The Loudoun County School Board will have to find another $16 million to cut from its FY14 budget if tonight’s action of the Board of Supervisors is finalized April 3.
Supervisors voted to direct the county’s finance staff to create a budget based a $1.205 real estate tax rate, with a local transfer to the school system of just slightly more than $553.6 million. That amount will increase the school system’s budget from this year by $20.6 million—including $2.34 million that recently came from the state—but it still falls short of $22.3 million the School Board said it needs to cover its costs next year when it will open two new schools and welcome around 2,000 additional students.
The board also voted to forward a Capital Improvement Program that includes additions to Mercer Middle School and Freedom High School as well as stadium upgrades to Loudoun County High School in FY14, and the construction of two elementary schools, two middle schools and a high school in future years. However, it left out almost $9 million for artificial turf at high schools and pushed the planned Advanced Technology Academy from FY16 to FY18.
After cutting the budget proposal from Superintendent Edgar B. Hatrick, the School Board requested more than $30 million in additional funding from the county, and County Administrator Tim Hemstreet included a $12 million increase in his proposed budget. The additional state money decreased the funding gap to $16 million.
“I think this board has kept its promises and directions in reducing taxes,” Supervisor Geary Higgins (R-Catoctin) said. “I think these are measured and reasonable approaches…I think that you shouldn’t make huge reductions just because you can. As long as we keep heading in the right direction think we will be accomplishing what we want to accomplish.”
Supervisor Matt Letourneau (R-Dulles) made a motion to restore the level of funding that would at least cover the cost of the new students in the system, but did not receive a second. He said he did not expect one, but said he wanted to attempt to get the school system the level of funding needed to accommodate student population growth.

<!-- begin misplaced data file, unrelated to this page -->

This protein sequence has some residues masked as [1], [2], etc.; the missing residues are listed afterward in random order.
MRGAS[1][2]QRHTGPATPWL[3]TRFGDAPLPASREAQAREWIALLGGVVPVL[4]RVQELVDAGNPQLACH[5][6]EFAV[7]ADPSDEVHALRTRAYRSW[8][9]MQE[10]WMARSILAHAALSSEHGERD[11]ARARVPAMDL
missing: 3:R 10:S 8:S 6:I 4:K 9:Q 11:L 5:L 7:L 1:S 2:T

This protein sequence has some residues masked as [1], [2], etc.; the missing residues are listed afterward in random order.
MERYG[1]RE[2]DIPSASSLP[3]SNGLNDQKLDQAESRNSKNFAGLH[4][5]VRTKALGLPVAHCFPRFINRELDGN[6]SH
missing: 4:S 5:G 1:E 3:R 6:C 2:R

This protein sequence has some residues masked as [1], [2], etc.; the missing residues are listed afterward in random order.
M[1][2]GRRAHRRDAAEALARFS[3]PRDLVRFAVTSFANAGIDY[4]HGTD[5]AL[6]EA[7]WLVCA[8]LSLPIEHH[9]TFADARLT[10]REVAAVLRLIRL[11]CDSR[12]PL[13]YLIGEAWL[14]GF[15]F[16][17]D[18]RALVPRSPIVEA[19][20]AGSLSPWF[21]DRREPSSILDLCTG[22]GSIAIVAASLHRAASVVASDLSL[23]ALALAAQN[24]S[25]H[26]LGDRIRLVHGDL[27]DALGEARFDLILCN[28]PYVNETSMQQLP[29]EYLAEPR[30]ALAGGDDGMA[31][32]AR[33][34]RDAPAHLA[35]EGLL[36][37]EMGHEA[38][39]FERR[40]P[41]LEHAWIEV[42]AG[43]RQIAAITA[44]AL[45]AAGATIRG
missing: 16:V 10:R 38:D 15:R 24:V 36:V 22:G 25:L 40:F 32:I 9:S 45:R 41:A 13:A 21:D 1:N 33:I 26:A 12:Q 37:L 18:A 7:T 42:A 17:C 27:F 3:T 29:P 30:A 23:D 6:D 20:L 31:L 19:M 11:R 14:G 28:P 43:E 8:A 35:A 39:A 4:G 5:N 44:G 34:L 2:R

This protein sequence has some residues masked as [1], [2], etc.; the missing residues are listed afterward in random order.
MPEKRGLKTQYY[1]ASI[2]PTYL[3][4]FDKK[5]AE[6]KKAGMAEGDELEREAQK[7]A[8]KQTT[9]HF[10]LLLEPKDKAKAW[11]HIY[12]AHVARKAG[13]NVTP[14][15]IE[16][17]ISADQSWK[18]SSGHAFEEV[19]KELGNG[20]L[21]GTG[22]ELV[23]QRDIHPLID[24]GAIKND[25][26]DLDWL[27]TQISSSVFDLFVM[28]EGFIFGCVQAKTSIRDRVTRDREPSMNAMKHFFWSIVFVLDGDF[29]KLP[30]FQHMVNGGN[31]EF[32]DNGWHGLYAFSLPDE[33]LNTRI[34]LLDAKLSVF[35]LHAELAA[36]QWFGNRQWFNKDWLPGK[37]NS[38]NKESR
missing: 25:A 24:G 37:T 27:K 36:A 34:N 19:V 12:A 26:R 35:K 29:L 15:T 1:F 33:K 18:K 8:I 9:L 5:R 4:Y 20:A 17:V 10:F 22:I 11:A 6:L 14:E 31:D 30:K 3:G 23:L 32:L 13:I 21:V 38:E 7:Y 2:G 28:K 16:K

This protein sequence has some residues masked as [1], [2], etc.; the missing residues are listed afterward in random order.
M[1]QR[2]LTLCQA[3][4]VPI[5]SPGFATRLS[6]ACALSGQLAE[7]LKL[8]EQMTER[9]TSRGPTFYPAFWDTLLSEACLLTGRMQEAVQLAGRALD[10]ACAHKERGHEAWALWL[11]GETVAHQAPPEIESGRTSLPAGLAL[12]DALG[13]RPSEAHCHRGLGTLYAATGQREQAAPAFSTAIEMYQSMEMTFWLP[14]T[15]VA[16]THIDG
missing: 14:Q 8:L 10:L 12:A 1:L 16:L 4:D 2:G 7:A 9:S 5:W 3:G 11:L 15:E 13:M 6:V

Letourneau did support the final motion, however, and noted that the School Board had failed to articulate the impacts of a $16 million cut.
Supervisors said they believed savings could be found in the school budget beyond what has already been cut, and without touching the classrooms or students. They also expressed continued frustration that the school system’s administration has not been willing to work with the Government Reform Commission and the board on potential savings through increased collaboration.
“The effort was not about taking over education or dealing with stuff that had to do with teaching in the classrooms,” County Chairman Scott K. York (R-At Large) said. “It was about ways we could save money cooperatively.”
York also had strong words about Hatrick and a message for the School Board. “Change is good,” he said. “My word to the School Board is that change needs to happen at the top of the administration. Dr. Hatrick has served this county well…but sometimes in order for change to happen, change has to happen at the top.”
Supervisors Ralph Buona (R-Ashburn) and Suzanne Volpe (R-Algonkian) voted against the funding level, with both pushing for more cuts to the schools budget. Buona made a motion to set the tax rate at $1.19, which would have pulled another estimated $9 million from the schools budget. He said he believed all the cuts could come without touching the classrooms, including changing the grandfathering policy on the new benefits plan and what qualifies as a full-time employment.
“There are a lot of people hurting in this community,” he said. “I don’t even have a lot of confidence with where a lot of assessments have gone. There are some double-digit increases. We are going to slam some of these people with this.”
“The sad fact is we all know individuals who are having to tighten their belts,” Volpe said. “People are doing this in their personal budgets…This board has to look long and hard at the faces of some of those constituents that we will be hurting and people who may have to leave this community.”
The board has concluded its work on the budget for FY14 and will take final action at its meeting April 3.